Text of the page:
Tidbit: History of the Kimono

by - July 28, 2012

A few months ago, I decided to teach myself how to speak Japanese. Of course, it's not exactly as easy as pouring myself a cup of tea or learning how to sit with my legs crossed. So I thought to myself...how on earth am I going to do this?

Well, eventually, I came to the conclusion that it would help to read children's books...in Japanese. The language would be minimal and the story would hopefully be easy to follow.

Why the long and unnecessary prelude to a post that the title already gives away?

The information that I am about to indulge is from a children's website that teaches kids about the history of the kimono. As someone who is unfamiliar with the history of Japanese costume, looking toward educational websites for kids is the best way to go about learning it.

If you'd like to see the actual site, click here.

What exactly did I learn?

1. The word "kimono" actually meant clothing but now it refers to a specific type of clothing, the one that we are most familiar with.

2. The kimono that we know of now originated back in the Heian period, which moved the norm of clothing from trousers and skirts to kimonos made from the straight-line-cut method.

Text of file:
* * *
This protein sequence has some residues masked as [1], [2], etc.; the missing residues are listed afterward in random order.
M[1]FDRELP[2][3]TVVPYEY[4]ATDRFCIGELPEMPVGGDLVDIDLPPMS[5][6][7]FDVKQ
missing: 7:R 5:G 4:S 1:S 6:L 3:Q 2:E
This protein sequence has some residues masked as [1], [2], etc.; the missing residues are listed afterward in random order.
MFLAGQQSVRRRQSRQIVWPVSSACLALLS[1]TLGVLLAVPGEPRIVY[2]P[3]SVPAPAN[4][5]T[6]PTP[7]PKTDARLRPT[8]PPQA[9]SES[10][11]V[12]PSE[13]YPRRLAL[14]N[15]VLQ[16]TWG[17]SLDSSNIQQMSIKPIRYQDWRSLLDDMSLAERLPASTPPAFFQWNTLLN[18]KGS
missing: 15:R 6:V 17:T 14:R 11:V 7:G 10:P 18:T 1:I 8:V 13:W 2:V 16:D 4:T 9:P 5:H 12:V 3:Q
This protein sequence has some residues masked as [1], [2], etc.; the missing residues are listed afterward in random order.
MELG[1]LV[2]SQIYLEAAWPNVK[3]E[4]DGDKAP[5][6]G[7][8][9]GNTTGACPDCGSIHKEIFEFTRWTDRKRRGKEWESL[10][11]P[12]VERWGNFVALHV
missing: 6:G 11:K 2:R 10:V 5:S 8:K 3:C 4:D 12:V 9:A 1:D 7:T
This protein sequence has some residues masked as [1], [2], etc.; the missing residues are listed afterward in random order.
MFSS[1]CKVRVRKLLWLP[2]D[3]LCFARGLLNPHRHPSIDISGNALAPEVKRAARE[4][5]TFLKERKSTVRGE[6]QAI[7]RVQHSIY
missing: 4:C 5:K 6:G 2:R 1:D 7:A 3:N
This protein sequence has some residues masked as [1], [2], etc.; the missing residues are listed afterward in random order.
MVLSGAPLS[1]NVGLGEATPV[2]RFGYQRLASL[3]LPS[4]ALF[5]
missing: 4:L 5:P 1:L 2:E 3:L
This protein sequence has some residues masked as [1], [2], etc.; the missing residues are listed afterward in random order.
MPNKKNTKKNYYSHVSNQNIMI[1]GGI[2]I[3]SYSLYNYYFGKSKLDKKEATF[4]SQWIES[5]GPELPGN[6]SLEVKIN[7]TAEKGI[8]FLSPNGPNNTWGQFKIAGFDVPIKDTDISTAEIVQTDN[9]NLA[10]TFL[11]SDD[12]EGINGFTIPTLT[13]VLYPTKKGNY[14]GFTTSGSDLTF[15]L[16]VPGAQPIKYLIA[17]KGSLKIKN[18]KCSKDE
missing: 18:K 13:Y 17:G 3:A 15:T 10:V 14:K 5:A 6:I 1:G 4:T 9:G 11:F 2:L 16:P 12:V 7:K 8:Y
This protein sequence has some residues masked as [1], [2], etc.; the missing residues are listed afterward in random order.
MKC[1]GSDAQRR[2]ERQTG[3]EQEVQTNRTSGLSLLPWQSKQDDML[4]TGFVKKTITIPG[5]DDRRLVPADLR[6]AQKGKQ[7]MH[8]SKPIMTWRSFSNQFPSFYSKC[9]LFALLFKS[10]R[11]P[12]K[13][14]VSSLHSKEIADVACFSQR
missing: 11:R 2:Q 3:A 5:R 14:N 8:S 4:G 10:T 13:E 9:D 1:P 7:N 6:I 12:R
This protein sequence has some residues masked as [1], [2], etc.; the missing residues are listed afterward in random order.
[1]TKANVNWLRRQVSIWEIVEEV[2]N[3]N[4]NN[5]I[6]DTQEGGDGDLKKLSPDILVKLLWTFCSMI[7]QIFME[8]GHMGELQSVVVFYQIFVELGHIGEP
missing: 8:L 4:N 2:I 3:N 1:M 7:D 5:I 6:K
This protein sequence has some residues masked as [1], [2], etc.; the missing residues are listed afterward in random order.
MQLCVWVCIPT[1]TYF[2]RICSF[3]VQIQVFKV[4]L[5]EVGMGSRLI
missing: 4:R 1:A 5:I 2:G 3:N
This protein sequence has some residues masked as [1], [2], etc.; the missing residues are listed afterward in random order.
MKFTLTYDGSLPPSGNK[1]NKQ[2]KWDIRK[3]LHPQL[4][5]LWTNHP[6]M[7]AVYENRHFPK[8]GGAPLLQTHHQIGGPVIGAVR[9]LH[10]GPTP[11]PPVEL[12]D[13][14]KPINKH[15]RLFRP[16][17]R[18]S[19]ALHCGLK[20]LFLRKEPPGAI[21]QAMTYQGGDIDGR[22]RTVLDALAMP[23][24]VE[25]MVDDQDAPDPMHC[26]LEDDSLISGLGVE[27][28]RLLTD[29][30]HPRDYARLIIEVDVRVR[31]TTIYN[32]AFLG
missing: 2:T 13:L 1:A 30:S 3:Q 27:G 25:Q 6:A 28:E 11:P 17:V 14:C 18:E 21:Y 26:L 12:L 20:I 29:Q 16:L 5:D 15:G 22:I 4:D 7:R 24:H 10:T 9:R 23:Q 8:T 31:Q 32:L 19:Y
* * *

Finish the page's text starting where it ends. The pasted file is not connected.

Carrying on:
3. The straight-line-cut made worrying about body shapes and silhouettes unnecessary. Plus, folding it was a cinch!

4. Kimonos can be layered for all weather types, making them a vital part of the Japanese's everyday lives.

5. Eventually, people started thinking "Oh hey, I'd like some colors and patterns in my clothes" so kimonos were constructed using colors that represented class nobility or just to distinguish the seasons.

6. Over time, the color and pattern of the kimonos became part of the samurai's uniform, showing which domain they were a part of.

7. In present day Japan, kimonos are reserved for special occasions, like festivals or weddings.

Here are some pictures of what a kimono looks like!

I really want to go visit Japan one day so I can wear a kimono and go to a summer festival and eat takoyaki :')

Are there any cultures you're interested in or maybe a place you'd like to visit? Let me know down below!

Until next,
{kiss kiss kiss}

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  1. thanks Jenn for your lovely comment on my blog! the Japanese kimono is so pretty. I love all the beautiful designs and it's really one of the most gorgeous national costumes. I was actually in a kimono shop in Japan once but didn't take one home as they were too expensive, but I did manage to come home with a yukata :D


    1. aw, no problem! :)

      I couldn't have said it better! Kimonos just have such an elegance to them that can't be replaced with trendy Western fashions like lace or pearl necklaces.

      :O ! I'm seriously jealous right now. Dyinggg to go visit Japan! I wonder how expensive it is to buy one!


    2. ooh , cool post! I like it:)!

      Greetings from Poland:)


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